All posts by Shadae Gatlin

Hope Harvested

This began as a quest for images of people engaging in recreational activities. Facing copious time indoors with limited places to go, many are looking for respite. I thought it would be uplifting to find pictures of people having fun. While combing through Duke University Libraries’ numerous digital collections in search of such images, several photos caught my eye. I clicked through hundreds of images reading their captions and summaries. Driven to delve deeper into collections for the story behind those smiling faces. As I sought these stories, I recalled the words of James Baldwin:

You think your pain and your heartbreak are unprecedented in the history of the world, but then you read.

Here were the lived experiences of people striving, aspiring, and persevering.

What started as a search for people pursuing pastimes quickly pivoted. It transformed into a search for people – smiling, laughing and hoping despite their circumstances. Presented below is a small harvest of photographs that inspired this post, including embedded links to their collections. As they did for me, I hope these photos may serve as a gateway to explore these inspired collections.

This image is from a series of photographs taken by James Karales between 1953 and 1957 in Rendville, Ohio, a small mining town which was one of the first racially integrated towns in the U.S.

 

African would-be immigrants play soccer in an enclosed compound at the Safi detention centre outside Valletta July 15, 2008. Around 1,500 illegal immigrants are currently held in detention in Malta for periods of up to 18 months. Though their intention was to reach Italy, most found themselves in Malta when they were rescued by the Maltese Armed Forces when they found themselves in difficulties while on their way to reach European soil from Africa.

 

Men eating at cooperative farm, central Cuba

Beyond One Thousand Words

There is a particular fondness that I hold for digital photograph collections. If I had to pinpoint when this began, then I would have to say it started while digitizing material on a simple Epson flatbed scanner as an undergraduate student worker in the archives.

Witnessing the physical become digital is a wonder that never gets old.

Every day we are generating digital content. Pet pics. Food pics. Selfies. Gradually building a collection of experiences as we document our lives in images. Sporadic born digital collections stored on devices and in the cloud.

I do not remember the last time I printed a photograph.

My parents have photo albums that I love. Seeing images of them, then us. The tacky adhesive and the crinkle of thin plastic film as it is pulled back to lift out a photo. That perfect square imprint left behind from where the photo rested on the page.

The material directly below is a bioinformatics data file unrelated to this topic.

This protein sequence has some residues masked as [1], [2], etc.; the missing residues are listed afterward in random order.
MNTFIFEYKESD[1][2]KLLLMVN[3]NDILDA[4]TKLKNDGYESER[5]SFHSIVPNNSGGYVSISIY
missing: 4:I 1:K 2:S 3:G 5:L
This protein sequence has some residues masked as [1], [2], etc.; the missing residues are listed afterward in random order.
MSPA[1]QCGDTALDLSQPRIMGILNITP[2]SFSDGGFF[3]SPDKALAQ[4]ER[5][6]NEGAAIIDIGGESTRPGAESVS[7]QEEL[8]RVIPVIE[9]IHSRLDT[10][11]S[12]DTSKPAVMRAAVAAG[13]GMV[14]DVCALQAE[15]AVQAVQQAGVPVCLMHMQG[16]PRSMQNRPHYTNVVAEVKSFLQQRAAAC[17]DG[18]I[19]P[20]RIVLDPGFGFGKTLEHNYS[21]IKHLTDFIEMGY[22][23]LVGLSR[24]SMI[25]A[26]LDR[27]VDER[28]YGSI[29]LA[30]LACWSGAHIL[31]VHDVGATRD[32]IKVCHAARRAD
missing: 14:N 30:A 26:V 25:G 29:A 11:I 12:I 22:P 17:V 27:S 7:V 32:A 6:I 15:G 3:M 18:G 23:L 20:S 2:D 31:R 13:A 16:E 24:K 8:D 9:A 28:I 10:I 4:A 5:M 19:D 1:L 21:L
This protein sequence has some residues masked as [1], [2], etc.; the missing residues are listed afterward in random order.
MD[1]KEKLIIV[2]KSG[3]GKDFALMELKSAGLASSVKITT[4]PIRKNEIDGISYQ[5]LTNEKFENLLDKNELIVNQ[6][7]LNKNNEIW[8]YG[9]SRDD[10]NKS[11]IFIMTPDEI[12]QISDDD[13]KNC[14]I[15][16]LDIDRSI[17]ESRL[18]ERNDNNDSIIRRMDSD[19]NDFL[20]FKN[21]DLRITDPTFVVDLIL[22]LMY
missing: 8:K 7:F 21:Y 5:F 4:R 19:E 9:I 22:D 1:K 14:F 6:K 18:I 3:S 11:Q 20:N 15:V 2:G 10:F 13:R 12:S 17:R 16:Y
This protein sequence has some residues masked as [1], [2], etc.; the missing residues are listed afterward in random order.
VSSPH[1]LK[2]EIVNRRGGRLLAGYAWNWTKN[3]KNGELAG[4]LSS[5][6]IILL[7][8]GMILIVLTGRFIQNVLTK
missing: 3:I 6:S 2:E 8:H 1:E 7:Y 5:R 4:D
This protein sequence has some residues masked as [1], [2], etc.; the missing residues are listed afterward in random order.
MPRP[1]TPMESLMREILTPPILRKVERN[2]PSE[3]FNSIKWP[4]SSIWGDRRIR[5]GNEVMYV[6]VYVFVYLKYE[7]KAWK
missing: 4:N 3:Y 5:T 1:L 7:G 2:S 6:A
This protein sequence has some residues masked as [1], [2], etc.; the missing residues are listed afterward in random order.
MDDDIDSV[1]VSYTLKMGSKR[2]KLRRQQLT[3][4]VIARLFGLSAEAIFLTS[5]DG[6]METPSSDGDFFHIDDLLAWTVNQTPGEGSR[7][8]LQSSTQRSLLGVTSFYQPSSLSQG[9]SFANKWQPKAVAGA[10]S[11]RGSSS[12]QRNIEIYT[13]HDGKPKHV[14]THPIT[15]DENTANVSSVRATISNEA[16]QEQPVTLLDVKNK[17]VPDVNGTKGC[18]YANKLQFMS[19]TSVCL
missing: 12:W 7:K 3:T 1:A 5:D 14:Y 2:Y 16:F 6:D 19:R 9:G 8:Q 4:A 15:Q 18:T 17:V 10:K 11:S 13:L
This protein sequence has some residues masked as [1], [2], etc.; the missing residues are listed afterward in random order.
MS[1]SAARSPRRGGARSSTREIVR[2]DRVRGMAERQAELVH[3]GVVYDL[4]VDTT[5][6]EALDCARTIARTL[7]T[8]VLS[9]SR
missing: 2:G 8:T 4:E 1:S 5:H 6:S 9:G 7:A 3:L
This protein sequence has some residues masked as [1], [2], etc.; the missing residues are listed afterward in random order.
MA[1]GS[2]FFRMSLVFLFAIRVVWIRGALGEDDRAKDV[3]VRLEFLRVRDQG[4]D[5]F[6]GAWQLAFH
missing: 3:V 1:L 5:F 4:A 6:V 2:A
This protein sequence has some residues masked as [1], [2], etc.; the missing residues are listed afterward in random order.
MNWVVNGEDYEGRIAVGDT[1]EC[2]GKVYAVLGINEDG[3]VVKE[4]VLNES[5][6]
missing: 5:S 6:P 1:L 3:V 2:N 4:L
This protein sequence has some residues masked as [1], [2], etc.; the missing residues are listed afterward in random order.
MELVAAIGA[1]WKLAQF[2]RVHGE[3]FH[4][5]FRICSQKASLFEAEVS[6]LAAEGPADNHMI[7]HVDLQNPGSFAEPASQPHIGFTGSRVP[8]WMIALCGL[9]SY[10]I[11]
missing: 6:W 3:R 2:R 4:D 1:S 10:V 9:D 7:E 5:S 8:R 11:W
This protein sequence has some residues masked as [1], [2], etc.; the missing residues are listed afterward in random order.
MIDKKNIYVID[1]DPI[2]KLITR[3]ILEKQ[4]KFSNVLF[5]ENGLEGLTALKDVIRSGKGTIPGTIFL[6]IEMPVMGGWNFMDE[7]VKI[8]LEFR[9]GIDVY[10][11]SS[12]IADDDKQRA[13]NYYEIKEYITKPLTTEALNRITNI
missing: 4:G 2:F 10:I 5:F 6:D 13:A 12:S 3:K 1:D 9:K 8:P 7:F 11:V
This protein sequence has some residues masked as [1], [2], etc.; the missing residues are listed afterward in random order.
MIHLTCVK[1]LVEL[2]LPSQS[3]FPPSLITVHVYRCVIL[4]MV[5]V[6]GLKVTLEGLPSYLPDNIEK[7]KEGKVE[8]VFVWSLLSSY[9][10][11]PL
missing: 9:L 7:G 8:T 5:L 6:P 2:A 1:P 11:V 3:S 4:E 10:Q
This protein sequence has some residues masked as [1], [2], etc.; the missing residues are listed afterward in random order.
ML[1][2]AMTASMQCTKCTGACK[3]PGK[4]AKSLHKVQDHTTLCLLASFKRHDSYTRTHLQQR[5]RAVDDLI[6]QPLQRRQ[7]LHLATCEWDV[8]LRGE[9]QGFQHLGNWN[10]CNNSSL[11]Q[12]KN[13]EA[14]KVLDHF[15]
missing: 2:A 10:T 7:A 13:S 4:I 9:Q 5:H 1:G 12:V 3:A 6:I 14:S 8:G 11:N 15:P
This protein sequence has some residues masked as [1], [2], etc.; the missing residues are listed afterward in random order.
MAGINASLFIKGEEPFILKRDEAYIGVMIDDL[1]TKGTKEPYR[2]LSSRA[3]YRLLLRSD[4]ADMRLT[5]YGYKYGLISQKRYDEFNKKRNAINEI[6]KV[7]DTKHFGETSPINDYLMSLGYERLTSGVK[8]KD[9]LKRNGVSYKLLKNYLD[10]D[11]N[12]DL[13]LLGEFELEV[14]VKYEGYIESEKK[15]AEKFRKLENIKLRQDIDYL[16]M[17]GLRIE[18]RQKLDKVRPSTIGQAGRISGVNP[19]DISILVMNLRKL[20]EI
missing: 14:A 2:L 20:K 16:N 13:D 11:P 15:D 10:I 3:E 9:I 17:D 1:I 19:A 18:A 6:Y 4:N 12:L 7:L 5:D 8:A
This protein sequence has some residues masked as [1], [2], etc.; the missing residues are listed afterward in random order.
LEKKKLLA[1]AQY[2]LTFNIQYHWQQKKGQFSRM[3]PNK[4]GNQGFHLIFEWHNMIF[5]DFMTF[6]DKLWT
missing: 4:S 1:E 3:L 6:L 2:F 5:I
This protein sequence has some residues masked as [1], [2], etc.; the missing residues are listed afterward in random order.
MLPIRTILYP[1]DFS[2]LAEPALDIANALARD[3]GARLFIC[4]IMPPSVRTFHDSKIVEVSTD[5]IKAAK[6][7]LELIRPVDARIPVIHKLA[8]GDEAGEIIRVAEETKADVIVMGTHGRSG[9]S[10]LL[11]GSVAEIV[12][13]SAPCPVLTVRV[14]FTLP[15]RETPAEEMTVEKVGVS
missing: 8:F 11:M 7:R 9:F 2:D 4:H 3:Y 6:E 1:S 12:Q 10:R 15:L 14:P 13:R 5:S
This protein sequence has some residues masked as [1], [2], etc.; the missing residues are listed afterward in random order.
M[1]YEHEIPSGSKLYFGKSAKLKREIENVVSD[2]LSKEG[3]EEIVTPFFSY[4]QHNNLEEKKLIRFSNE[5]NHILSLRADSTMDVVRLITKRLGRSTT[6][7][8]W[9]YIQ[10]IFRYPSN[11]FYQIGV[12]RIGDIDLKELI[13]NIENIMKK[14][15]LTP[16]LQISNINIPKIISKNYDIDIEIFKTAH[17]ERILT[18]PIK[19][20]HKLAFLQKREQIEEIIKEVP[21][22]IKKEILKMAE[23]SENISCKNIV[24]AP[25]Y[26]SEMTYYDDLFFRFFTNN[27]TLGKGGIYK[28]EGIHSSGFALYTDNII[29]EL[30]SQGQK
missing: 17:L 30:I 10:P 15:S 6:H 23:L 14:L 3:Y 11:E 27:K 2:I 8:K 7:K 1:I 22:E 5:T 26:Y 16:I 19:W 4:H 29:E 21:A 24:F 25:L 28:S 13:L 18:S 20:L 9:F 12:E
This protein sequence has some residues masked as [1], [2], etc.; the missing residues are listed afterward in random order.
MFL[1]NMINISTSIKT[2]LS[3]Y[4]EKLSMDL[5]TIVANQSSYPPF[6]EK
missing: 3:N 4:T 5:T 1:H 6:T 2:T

Pretty sure that Polaroid camera is still around somewhere.

Time bound up in a book.

Beyond their visual appeal, I appreciate how photos capture time. Nine months have passed since I moved to North Carolina. I started 2019 in Chicago and ended it in Durham. These photos of my Winter in both places illustrate that change well.

Sometimes I want to pull down my photos from the cloud and just print everything. Make my own album. Have something with heft and weight to share and say, “Hey, hold and look at this.” That sensory experience is invaluable.

Yet, I also value the convenience of being able to view hundreds of photos with the touch of a button.

Duke University Libraries offers access to thousands of images through its Digital Collections.

Here’s a couple photo collections to get you started:

Resonance of a Moment

Resonance: the reinforcement or prolongation of sound by reflection from a surface or by the synchronous vibration of a neighboring object

(Lexico, 2019)

Nearly 4 months have passed since I moved to Durham from my hometown Chicago to join Duke’s Digital Collections & Curation Services team. With feelings of reflection and nostalgia, I have been thinking on the stories and memories that journeys create.

I have always believed a library the perfect place to discover another’s story. Libraries and digital collections are dynamic storytelling channels that connect people through narrative and memory. What are libraries if not places dedicated to memories? Memory made incarnate in the turn of page, the capturing of an image.

Memory is sensation.

In my mind memory is ethereal – wispy and nebulous. Like trying to grasp mist or fog only to be left with the shimmer of dew on your hands. Until one focuses on a detail, then the vision sharpens. Such as the soothing warmth of a pet’s fur. A trace of familiar perfume in the air as a stranger walks by. Hearing the lilt of an accent from your hometown. That heavy, sticky feeling on a muggy summer day.

Memories are made of moments.

I do not recall the first time I visited a library. However, one day my parents took me to the library and I checked out 11 books on dinosaurs. As a child I was fascinated by them. Due to watching so much of The Land Before Time and Jurassic Park no doubt. One of the books had beautiful full-length pullout diagrams. I remember this.

Experiences tether individuals together across time and place. Place, like the telling of a story is subjective. It holds a finite precision which is absent in the vagueness and vastness of space. This personal aspect is what captures a person when a tale is well told.  A corresponding chord is struck, and the story resounds as listeners see themselves reflected.

When a narrative reaches someone with whom it resonates, its impact can be amplified beyond any expectations.

There are many unique memories and moments held in the Duke University Libraries digital collections. Come take a journey and explore a new story.

My humanity is bound up in yours, for we can only be human together. ~Desmond Tutu